Several designs of Terminator armour evolved in parallel from the forge worlds of the Adeptus Mechanicus and the armouries of the Marines. Often bearing little physical resemblance to each other, these different exo-armour suits in fact have much in common. Massively armoured, sealed against any external conditions and incorporating their own armament, Terminator armour designs proved their worth from the first. Like power armour, the suits were equipped with fibre-bundle muscles and imposed few movement restrictions upon the wearer, despite their immense weight.

Terminator armor was originally meant to replace normal power armor, however the destruction wrought by the Horus Heresy destroyed many of these suits, and the limited resources left after the war ended combined with the complexity of building and maintaining Terminator suits contributed to their increase rarity.

Today Terminator suits are highly prized by their Chapters and kept in a constant state of repair and renewal. Although the Adeptus Mechanicus still maintains limited production of Terminator suits, the rate is so slow that often a “new” suit is cobbled together from refurbished parts salvaged from the battlefield. This explains the sometimes disparate and ragged look of Terminator squads. Indeed, as time marches onward the knowledge of how to fabricate some of the more complex pieces becomes an increasingly faded memory in the decrepit minds of the Adeptus Mechanicus, and “reverse engineering” is an all-too-common science in the 41st millennium.

Common Patterns



The Indomitus Pattern Terminator Armor is noted for being the most widespread pattern as of M41, due to its template being held by key Forge Worlds such as Mars.


Cataphractii Pattern was among the first issued to the Space Marine Legions, and was used during the late Great Crusade and Horus Heresy by both the Space Marines and the Legio Custodes. Although it was rare before the Horus Heresy, some Legions, such as the Iron Hands, possessed a large number of suits. In addition to being distinguished by its large, layered pauldrons, and the pteruges protecting the elbow and thigh joints, it was functionally distinct from other patterns, bearing additional plating and shield generators. This resulted in severe straining of the suit’s exoskeleton and reduced the wearer’s movement speed, leading to its decline among some Space Marine Legions during the early battles of the Heresy


Tartaros Pattern is possibly considered the most advanced form of Tactical Dreadnought Armour. It shared many systems with the Mk IV Maximus-pattern power armour whilst providing greater mobility for the wearer compared to the Indomitus with no loss in durability.

Learn of Rarer Terminator Patterns and Much More


~What’s your favorite Pattern commanders?

  • nurglitch

    “40k Lore: Terminator Armour Patterns” That’s “Patterns,” not “Marks.”

    • Statham

      Nobody cares, we got what they meant, I hope you feel so much better for five seconds of snark and three upvotes.

      • nurglitch

        It feel FANTASTIC!

  • Defenestratus

    The Cataphractii and Tartaros were found to be very popular with Eldar aspect warriors who bet each other 5 oomlats each that they could toss a plasma grenade in the armor’s massive head openings.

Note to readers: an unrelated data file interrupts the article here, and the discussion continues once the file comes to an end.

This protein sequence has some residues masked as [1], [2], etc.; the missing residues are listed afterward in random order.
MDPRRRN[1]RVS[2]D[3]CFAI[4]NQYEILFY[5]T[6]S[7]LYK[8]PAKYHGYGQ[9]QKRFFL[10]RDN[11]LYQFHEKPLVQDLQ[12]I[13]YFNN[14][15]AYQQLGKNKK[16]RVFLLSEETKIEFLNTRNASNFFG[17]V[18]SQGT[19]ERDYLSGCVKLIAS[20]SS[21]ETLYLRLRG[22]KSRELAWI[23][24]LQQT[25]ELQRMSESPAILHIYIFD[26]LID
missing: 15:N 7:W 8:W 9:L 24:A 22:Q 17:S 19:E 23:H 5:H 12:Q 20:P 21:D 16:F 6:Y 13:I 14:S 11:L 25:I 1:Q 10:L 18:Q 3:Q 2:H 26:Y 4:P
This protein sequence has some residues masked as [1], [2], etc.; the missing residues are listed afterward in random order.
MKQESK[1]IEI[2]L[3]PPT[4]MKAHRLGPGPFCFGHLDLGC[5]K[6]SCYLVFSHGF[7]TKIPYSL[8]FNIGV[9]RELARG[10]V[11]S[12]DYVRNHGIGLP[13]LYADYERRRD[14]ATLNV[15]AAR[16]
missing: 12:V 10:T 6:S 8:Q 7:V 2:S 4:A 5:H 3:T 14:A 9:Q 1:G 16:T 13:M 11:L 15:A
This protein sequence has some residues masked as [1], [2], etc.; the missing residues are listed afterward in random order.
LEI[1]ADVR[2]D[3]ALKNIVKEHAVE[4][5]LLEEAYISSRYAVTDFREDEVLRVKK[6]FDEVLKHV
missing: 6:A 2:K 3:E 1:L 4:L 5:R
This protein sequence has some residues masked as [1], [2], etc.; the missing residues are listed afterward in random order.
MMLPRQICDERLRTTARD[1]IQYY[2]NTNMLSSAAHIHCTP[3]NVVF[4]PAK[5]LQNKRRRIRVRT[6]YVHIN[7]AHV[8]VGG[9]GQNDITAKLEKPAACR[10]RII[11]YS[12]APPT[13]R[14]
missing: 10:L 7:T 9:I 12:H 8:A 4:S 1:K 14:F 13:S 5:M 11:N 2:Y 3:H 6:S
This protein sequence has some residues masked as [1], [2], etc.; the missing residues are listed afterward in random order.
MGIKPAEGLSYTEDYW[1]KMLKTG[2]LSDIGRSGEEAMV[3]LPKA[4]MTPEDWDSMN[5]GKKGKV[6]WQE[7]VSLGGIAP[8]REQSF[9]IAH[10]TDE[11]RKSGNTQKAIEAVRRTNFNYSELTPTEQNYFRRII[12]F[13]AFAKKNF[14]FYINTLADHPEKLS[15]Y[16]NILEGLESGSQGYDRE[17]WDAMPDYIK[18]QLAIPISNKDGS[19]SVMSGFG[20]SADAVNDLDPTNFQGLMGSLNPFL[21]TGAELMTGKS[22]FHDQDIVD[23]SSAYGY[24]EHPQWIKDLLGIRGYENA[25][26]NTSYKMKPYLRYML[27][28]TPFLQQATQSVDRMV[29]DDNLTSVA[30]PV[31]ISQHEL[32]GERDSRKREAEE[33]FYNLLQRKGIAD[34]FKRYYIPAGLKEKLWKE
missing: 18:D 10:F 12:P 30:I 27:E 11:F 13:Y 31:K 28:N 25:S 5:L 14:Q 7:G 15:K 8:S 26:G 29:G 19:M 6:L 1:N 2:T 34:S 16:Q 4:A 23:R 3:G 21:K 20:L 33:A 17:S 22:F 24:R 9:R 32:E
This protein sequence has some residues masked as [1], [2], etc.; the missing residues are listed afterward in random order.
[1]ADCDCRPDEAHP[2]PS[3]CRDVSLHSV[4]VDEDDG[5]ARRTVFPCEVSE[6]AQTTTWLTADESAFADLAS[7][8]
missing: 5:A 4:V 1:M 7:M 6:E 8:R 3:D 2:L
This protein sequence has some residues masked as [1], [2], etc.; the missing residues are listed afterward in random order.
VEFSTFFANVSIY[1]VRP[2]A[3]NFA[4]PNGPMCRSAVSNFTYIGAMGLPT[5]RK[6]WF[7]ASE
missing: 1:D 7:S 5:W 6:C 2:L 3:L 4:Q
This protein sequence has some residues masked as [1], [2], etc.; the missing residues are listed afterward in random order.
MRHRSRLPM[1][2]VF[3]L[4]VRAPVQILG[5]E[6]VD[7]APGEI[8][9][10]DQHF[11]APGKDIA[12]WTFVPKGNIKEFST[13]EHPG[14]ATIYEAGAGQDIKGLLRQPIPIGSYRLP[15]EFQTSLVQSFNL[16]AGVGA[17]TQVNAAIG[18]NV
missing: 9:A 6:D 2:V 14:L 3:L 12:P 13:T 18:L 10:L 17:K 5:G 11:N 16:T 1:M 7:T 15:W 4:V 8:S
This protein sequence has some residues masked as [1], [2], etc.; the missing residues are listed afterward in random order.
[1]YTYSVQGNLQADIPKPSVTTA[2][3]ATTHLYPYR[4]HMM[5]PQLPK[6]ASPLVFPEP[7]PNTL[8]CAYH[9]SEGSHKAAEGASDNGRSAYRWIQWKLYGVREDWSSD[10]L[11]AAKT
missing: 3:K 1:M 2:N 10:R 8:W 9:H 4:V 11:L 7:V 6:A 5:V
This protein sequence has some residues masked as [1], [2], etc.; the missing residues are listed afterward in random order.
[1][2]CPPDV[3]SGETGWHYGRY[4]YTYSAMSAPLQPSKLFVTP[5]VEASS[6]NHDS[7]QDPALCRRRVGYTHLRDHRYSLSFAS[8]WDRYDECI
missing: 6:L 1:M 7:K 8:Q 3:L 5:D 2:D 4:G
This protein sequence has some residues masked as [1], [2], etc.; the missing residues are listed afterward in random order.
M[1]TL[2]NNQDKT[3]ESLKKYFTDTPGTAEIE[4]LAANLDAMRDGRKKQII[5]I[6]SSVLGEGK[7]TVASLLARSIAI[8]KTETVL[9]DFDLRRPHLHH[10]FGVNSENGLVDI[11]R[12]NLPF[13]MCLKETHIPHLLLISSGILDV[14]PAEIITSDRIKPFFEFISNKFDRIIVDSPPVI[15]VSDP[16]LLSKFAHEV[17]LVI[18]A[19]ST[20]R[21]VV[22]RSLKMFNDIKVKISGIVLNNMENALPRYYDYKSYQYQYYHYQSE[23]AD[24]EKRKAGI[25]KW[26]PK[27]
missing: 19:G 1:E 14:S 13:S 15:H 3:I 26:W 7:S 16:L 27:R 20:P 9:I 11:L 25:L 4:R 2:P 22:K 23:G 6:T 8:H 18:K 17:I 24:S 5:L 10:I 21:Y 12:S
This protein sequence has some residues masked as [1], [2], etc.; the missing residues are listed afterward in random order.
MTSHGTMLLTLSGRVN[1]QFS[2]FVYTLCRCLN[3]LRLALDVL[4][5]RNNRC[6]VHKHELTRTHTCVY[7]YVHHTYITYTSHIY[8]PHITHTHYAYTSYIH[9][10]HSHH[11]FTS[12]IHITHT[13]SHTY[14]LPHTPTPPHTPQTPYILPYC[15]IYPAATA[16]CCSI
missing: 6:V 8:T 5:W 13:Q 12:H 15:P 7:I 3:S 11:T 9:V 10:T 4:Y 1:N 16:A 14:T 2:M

10 oomlats if you could do it from behind the 3-point line.

    • evillsvain

      Indeed. After the infamous Harlequin Globetrotters incident during the Great Crusade the Space Wolves Terminators started to discard their helmets altogether. This allowed them to grow their beards and hair to ridiculous lengths and cover them with wax before battle just to block these lethal openings in their armour.

    • Emprah

      Indeed the Indomitus’s helmet design is by far the best.

    • lorieth

      They save all the oomlats up for the day they need to write in nordic languages. It sounds unlikely, but the Farseers have foreseen it(*).

      (*) See the productive Eldar-Monkeigh dialogue “End times… Wolf times…” at http://disq.us/p/1d5z7er

    • Kayreios

      I thought eldar just traded and gambled their souls, usually for a bowl of porridge, a glass trinket and some cosplay armor and weapons…

  • Bryan Ruhe

    Not sure of the correct pronounciation, but it drives me bonkers when I hear people pronounce “Tartaros” as though it’s the name of some disgusting breakfast cereal/condiment hybrid. Tartar-Os. No, thanks. I prefer to place the accent on the second syllable, “tar-TAR-os,” or just say it with emphasis… “TAR-TAR-os.” Anything but “TAR-der-os…”

    • Dexter Kingsford

      I pronounce it as “tår-tæ:rOs”

      • Bryan Ruhe

        I like that, too. As long as the way you pronounce the name of an armor pattern from a grimdark wargame doesn’t immediately have me thinking of fish and chips, you’re good… 😛

    • lorieth

      No, “tatar-os” is correct. It’s named after the White Scars’ favourite operating system.

      • Bryan Ruhe

        I’ll just start calling them “Taters.” Even better if they are in a fallen legion, then I can call them “Traitor Taters.”

        • Bryan Ruhe

          And if two traitor legions do a prisoner exchange I can say that they are “trading Traitor Taters.”

        • lorieth

          Acolyte: “Inquisitor, what do you do if the Traitor Taters show up?”
          Inquisitor Gamgee: “Oh you know… boil ’em, mash ’em, stick ’em in a stew.”

  • OolonColluphid

    The Deathwing of the Dark Angels should have access to both Cataphractii and Tartaros in their armories. But GW forgots about them until they need some Chaos Marines killed off or to annoy the SpaceFurries.